Reference: LeetCode

Difficulty: Medium

## Problem

A peak element is an element that is greater than its neighbors.

Given an input array nums, where

`nums[i] ≠ nums[i+1]`

, find a peak element and return its index.

The array may contain multiple peaks, in that case return the index to any one of the peaks is fine.

You may imagine that

`nums[-1] = nums[n] = -∞`

.

**Example:**

1 | Input: nums = [1,2,3,1] |

1 | Input: nums = [1,2,1,3,5,6,4] |

**Follow up:** Your solution should be in logarithmic time complexity.

## Analysis

### Brute-Force

**Note:** Use `long`

type.

1 | public int findPeakElement(int[] nums) { |

Another version in one `if`

:

1 | public int findPeakElement(int[] nums) { |

If we exploit all test cases, we know that the peak must occur in all cases. In other words, the peak is guaranteed.

1 | [1] // only one element |

So we just need to check whether there is `nums[i] > nums[i + 1]`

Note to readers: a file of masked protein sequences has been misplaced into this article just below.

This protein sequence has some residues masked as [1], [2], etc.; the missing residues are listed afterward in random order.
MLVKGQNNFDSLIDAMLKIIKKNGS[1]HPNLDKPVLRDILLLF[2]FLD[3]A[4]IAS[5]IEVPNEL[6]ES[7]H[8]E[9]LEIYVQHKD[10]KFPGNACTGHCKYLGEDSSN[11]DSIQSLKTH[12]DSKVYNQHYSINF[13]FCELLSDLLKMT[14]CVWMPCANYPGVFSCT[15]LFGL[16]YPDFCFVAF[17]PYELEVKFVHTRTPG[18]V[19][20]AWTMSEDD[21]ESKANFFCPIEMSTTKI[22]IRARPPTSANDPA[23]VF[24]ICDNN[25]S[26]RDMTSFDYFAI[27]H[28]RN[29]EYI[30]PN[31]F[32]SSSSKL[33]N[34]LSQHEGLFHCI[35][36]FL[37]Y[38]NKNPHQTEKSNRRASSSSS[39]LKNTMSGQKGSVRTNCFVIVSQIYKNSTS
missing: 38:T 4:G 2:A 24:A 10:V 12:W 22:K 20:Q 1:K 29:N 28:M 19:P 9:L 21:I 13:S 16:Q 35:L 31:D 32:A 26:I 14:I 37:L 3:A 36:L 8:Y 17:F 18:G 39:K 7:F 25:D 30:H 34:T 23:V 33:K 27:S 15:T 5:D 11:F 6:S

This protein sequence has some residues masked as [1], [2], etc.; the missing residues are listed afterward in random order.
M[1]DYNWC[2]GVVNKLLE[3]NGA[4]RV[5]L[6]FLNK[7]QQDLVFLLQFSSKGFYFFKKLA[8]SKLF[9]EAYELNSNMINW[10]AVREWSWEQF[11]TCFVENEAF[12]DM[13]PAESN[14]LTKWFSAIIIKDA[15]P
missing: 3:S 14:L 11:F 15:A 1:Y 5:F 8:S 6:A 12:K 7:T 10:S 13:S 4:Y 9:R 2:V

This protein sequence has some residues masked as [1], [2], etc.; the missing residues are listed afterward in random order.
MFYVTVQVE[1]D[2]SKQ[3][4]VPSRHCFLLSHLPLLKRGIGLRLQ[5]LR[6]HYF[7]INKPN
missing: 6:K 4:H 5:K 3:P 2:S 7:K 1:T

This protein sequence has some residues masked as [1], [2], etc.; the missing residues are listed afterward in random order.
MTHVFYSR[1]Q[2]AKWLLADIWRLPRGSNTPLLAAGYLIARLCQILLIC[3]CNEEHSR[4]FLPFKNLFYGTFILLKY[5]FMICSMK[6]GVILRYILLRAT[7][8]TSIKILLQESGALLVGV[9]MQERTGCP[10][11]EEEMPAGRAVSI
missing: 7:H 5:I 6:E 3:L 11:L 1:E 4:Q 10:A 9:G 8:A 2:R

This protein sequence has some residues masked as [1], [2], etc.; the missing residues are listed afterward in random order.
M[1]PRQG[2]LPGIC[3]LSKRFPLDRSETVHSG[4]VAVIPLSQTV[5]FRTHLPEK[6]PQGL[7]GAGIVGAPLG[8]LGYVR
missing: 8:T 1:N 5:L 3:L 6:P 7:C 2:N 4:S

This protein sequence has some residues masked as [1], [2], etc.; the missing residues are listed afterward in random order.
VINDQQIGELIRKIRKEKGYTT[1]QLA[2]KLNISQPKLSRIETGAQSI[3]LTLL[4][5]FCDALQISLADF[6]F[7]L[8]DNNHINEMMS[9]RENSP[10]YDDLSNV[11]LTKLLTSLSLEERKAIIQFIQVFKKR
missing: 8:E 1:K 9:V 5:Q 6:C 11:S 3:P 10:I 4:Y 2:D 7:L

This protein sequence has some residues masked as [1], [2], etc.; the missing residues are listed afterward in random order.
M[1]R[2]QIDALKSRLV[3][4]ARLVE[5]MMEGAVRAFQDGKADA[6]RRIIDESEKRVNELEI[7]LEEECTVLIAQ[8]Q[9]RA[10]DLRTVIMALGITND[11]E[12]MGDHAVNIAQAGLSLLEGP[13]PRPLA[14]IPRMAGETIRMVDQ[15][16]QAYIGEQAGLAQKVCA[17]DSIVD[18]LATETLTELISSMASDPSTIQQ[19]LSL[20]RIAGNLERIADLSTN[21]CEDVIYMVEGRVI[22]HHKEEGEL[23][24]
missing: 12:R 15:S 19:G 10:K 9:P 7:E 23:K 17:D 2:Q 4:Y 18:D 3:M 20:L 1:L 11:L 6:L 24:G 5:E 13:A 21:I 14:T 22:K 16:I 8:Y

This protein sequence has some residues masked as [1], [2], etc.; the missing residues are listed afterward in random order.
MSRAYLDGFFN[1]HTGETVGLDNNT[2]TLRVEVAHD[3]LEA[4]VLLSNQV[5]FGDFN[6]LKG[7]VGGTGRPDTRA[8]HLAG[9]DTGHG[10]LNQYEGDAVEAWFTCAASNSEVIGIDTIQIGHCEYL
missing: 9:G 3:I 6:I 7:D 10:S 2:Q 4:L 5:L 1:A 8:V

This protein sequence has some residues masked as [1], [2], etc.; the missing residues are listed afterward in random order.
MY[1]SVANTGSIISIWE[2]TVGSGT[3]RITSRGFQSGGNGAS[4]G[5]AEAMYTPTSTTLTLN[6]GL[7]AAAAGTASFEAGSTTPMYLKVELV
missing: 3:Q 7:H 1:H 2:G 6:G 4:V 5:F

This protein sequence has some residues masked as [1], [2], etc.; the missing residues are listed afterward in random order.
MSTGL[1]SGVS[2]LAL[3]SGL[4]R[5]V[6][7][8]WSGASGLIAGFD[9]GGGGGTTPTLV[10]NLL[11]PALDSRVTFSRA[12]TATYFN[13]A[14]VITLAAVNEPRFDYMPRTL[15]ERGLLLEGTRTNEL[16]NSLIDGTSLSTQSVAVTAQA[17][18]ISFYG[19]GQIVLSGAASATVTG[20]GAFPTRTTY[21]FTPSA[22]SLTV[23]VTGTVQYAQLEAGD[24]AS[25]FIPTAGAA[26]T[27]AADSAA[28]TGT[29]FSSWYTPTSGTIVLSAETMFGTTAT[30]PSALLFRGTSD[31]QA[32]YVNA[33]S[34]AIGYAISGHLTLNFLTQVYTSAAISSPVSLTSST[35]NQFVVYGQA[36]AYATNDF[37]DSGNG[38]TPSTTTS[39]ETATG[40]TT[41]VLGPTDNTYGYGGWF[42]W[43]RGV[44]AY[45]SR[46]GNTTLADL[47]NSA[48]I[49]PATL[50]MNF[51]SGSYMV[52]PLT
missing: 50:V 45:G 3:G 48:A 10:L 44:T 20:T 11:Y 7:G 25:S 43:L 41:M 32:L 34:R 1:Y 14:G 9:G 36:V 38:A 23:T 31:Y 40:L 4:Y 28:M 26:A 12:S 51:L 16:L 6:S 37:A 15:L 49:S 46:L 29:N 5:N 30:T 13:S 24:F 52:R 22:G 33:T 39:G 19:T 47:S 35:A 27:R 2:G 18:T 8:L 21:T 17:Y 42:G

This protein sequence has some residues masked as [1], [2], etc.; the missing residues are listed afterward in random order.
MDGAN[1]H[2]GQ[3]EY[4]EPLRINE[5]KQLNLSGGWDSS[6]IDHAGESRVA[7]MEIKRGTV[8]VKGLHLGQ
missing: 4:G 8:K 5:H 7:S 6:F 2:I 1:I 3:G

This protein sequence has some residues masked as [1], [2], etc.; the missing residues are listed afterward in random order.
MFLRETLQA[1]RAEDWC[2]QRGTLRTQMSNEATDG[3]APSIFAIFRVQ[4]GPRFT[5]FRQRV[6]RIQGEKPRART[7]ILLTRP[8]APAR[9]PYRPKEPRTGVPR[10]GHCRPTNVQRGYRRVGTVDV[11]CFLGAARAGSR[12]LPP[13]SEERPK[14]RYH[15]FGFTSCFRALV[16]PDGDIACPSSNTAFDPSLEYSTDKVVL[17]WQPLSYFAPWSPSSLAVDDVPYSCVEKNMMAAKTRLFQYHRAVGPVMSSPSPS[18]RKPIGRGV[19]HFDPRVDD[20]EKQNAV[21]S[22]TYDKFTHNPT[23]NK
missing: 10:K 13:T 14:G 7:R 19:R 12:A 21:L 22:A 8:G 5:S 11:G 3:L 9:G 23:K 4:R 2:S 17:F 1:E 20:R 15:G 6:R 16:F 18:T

in the array. If not, return the last index as the answer.

The solution version:

1 | public int findPeakElement(int[] nums) { |

**Time:** $O(N)$**Space:** $O(1)$

### Binary Search

The reason why we can use binary search for this problem is that when the current trend is ascending or descending we can determine which side to go.

`\`

or`nums[mid] > nums[mid + 1]`

or`descending`

: At least one peak lies on the left side, although there is possibly another one on the right side.`/`

or`nums[mid] < nums[mid + 1]`

or`ascending`

: At least one peak lies on the right side, although there is possibly another one on the left side.- Equal case is not possible.

Why do we use `lo < hi`

and `hi = mid`

?

a. `lo < hi`

:

`lo`

and`hi`

will point to the same element at last.- If it is
`lo <= hi`

,`lo`

will be eventually larger than`hi`

and`lo`

may be out of bound, which is not allowed in this problem. - Consider the case
`[1]`

. If`lo <= hi`

is applied, the code inside the loop will be executed and`nums[mid + 1]`

will be out of bound! So`lo < hi`

makes sure that this won’t happen.

b. `hi = mid`

:

- If
`/`

or`nums[mid] < nums[mid + 1]`

, we update`lo`

by`mid + 1`

since the element at`mid`

cannot be the peak. - If
`\`

or`nums[mid] > nums[mid + 1]`

, we update`hi`

by`mid`

instead of`mid - 1`

since the element at`mid`

could be the peak.

1 | public int findPeakElement(int[] nums) { |

**Time:** $O(\log{N})$**Space:** $O(1)$